Our guild has been passing out various reactive glasses and the April assignment was to make spacers and at least one focal of a rod of Arke only.
Arke only, 2 spacers, 1.25 lentil focal. Image has been post-processed.
As it's expensive glass, naturally, people wanted to mix it with something (as we did for the 3 colour dot challenge) or at the very least stretch it with clear.
No! Arke only. My first effort, with the spacers, wasn't very successful. The rod (not shown, sorry) is a sort of dark transparent blue, a bit on the slate-ish side to be called cobalt; the beads are kind of tranlucent with blotches of creamy opacity—multiple tries with reducing flame did very little besides to make muddy beads.
I chose to make the focal a pressed lentil with an indented design for a couple of reasons:
- It's a bigger looking bead than the equivalent round
- I hoped by pressing the bead, and then the surface design, that the rapid cooling and reheating would help do some interesting things—which it did.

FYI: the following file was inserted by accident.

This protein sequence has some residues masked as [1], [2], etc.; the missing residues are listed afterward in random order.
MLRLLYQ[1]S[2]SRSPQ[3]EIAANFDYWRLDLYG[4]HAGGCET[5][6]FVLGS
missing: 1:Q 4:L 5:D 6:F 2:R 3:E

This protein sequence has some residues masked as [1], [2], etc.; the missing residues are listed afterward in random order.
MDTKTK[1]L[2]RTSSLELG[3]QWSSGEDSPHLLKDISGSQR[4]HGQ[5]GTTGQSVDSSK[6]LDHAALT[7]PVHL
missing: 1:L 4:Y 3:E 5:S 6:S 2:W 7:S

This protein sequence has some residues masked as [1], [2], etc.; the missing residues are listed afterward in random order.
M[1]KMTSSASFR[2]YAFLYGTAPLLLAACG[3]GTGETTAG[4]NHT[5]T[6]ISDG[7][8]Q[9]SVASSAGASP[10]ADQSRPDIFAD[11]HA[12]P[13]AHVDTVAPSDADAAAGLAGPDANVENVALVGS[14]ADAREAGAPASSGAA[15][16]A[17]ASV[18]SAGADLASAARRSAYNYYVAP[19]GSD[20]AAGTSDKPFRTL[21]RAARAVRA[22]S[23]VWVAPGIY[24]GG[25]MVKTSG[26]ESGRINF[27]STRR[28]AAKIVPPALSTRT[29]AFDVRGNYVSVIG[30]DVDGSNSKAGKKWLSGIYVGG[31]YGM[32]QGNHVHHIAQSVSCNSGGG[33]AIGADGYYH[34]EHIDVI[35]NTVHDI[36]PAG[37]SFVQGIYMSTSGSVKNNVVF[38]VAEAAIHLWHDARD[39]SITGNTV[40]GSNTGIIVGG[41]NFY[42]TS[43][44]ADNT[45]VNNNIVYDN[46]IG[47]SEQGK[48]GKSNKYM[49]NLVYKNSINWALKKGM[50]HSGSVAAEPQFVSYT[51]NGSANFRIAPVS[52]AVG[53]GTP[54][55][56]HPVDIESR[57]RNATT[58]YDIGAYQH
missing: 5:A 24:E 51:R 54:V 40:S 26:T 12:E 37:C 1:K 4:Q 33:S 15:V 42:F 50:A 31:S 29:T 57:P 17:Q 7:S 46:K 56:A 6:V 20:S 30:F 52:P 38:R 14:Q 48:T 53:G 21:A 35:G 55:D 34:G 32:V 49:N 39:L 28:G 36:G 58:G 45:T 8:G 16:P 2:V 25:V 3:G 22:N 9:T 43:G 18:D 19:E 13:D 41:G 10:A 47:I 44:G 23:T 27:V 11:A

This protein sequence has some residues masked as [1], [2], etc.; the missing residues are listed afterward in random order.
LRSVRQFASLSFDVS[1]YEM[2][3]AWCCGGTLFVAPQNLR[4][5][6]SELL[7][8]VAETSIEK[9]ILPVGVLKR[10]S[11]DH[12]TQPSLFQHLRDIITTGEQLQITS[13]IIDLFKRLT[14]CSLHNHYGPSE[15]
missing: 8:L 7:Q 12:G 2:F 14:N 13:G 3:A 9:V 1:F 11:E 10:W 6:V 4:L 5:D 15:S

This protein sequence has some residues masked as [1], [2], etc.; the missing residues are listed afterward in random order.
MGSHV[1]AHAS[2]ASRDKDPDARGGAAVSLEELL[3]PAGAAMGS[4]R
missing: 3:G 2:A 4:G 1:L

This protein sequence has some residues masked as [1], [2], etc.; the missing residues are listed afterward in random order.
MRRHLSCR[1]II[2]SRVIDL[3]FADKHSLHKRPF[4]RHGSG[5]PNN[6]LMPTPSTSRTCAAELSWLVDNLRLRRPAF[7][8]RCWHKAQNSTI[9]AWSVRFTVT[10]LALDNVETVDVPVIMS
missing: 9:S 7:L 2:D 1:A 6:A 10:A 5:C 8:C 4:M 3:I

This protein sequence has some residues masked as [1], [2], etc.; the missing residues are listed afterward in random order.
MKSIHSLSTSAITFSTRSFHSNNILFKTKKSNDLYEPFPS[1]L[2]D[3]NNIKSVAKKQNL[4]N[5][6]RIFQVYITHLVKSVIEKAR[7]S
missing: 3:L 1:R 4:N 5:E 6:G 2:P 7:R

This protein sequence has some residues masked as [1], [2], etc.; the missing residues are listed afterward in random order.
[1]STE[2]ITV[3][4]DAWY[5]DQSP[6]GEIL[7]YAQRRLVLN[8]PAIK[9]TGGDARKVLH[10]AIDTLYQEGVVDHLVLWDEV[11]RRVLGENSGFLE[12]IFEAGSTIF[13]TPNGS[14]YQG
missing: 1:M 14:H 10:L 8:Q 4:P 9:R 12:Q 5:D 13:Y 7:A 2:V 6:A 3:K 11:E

The bead was nevertheless a plain, dark blue transparent until I completely turned off the oxygen in the outer ring and briefly bathed the bead along the left edge with the resulting reducing flame. Afraid that I would lose the reaction if I rewarmed , I just stuck it in the kiln and hoped. I lucked out.
What I found kind of interesting is the top of the bead is metallic grey, very much like hematite; the left side, spreading from the middle (or center outward) is yellow/lime, turquois, and then magenta with just the tiniest touch of bronze at the edges. The base glass, underneath all that metallic surface, changed from dark slate blue to pine green, which is most obvious if you inspect the region just to the right of the central, decorative stamp, or bottom (left side) by the mandrel.
Which is great for me, means the bead can go into the curtain, as it now transmits dark green.
I combined two exposures, pulling the highlights on focal & bottom spacer from a darker exposure; I also did some editing on one reflection that looked like some sort of weird cloning artifact, though it was actually part of the original photo.
Well, perhaps the very tiniest bit
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